Dir.: Azazel Jacobs | USA 2011 | 101 min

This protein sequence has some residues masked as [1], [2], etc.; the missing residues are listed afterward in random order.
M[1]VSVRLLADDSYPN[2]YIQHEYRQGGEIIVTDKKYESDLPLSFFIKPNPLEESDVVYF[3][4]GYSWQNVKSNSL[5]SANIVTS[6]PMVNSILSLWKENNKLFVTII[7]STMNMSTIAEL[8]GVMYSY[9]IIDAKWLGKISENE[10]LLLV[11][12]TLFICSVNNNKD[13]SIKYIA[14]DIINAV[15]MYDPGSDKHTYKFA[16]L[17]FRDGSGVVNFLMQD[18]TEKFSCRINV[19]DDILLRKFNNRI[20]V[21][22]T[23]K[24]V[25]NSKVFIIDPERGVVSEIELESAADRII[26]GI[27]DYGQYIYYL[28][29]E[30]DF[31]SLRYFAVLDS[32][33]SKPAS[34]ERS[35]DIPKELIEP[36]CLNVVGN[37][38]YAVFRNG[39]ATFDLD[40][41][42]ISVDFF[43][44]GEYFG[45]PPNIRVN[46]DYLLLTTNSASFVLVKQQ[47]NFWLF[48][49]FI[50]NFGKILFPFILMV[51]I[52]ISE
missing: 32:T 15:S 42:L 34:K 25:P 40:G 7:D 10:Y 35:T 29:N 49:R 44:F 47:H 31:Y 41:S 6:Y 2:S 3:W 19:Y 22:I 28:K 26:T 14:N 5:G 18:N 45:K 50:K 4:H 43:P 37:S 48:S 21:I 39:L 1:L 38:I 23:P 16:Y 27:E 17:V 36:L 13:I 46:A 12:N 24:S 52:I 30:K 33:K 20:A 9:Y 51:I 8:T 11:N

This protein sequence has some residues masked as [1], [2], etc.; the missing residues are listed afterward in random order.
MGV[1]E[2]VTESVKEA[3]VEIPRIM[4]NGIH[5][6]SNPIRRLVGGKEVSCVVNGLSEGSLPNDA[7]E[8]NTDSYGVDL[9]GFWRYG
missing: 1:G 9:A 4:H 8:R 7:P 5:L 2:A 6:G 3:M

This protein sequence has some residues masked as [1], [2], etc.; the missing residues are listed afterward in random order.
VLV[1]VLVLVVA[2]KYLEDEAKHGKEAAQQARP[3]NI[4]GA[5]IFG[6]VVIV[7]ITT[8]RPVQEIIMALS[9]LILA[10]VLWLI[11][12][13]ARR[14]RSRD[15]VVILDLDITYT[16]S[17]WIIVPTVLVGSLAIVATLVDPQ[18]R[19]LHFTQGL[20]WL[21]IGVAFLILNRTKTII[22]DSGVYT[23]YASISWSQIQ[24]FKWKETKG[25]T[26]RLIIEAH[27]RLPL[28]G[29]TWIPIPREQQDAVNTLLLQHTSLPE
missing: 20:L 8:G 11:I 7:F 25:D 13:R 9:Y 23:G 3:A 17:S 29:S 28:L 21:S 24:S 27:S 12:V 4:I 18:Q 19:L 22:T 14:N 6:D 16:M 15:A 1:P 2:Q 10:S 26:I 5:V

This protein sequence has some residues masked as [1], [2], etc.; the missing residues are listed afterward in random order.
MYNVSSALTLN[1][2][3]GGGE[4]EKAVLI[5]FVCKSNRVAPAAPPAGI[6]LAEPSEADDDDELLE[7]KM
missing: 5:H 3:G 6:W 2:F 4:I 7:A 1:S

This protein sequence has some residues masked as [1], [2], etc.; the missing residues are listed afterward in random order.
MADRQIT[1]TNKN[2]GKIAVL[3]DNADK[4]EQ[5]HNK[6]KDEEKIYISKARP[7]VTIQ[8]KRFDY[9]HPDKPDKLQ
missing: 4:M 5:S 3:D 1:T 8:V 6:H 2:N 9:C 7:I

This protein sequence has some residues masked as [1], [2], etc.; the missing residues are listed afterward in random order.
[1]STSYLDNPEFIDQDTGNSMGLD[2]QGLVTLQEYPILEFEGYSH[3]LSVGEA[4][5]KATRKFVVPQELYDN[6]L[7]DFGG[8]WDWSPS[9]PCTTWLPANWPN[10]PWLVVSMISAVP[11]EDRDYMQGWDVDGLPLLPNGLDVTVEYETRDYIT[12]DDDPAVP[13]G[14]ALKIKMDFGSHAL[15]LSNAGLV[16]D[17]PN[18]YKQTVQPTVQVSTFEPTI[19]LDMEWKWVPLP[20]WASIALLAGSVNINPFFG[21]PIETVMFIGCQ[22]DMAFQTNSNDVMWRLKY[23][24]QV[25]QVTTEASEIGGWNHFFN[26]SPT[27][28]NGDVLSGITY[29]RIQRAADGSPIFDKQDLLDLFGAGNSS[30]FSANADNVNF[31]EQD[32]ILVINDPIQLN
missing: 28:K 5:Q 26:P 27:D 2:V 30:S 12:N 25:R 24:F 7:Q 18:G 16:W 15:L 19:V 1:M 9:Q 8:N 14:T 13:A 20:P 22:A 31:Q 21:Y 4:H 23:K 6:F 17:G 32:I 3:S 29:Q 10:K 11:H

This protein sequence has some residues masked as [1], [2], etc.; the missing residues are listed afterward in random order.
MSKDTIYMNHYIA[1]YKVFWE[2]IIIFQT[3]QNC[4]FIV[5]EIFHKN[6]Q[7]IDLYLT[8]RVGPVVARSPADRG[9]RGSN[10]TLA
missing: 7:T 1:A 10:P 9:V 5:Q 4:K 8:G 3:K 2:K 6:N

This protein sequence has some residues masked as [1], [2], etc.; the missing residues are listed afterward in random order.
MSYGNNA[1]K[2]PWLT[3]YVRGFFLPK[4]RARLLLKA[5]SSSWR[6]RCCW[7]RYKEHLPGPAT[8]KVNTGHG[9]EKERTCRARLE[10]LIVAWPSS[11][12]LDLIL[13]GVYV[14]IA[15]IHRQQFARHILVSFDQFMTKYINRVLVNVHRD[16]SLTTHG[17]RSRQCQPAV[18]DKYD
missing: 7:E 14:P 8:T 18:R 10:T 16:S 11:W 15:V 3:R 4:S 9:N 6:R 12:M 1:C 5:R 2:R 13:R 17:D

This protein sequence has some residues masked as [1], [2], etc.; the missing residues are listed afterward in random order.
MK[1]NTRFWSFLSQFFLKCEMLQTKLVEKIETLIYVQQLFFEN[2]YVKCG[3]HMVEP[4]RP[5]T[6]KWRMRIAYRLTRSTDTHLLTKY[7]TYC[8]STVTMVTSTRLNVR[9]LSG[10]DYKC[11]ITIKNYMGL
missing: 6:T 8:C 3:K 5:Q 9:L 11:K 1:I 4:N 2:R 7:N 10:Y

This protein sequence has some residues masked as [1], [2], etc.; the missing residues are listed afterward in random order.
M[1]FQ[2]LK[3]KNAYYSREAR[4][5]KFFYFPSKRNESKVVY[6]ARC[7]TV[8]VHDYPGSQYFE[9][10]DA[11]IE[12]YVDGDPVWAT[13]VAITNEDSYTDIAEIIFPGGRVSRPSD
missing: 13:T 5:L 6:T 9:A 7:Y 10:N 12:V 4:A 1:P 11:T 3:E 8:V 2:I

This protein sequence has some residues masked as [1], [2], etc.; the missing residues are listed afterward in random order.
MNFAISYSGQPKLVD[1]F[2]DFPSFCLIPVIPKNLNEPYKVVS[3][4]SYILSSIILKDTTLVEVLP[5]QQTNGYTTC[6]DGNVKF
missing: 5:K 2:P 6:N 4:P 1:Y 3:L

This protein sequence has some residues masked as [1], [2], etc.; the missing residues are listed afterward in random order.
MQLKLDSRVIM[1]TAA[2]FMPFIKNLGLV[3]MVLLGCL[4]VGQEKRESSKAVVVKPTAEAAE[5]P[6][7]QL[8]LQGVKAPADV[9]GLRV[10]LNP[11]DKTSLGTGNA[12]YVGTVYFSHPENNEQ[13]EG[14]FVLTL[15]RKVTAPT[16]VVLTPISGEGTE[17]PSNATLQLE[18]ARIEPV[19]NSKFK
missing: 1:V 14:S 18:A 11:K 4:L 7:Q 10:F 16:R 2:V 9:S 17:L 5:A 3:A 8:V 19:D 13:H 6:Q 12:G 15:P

Terri is a warm and subtle story, which sides with the outsiders - and does so with an edgy sense of humour and a sense of human empathy that one comes across all too rarely. Terri is a lonely teenager caught in an overweight body. He has long given up trying to achieve something that resembles a social life. It doesn't help things either that he lives with his slightly senile uncle, likes to spend his time setting up mousetraps in the forest and comes to school dressed in his pyjamas. Nonetheless, he manages to become odd friends with the beautiful Heather, who has fallen out of favour with everyone else after a sultry event during a lesson. At the same time, the friendly school inspector Mr. Fitzgerald (John C. Reilly) tries, in his own clumsy way, to guide Terri out into life. 'One does the best one can,' as he says, and this turns out to be a somewhat foolish piece of advice. Azazel Jacobs (the son of the experimental filmmaker Ken Jacobs) elegantly balances between deadpan irony and genuine empathy, and keeps the melancholy tone alive with sun-bathed images, which make 'Terri' more timeless than retro. The debutant Jacob Wysocki is phenomenal in the title role.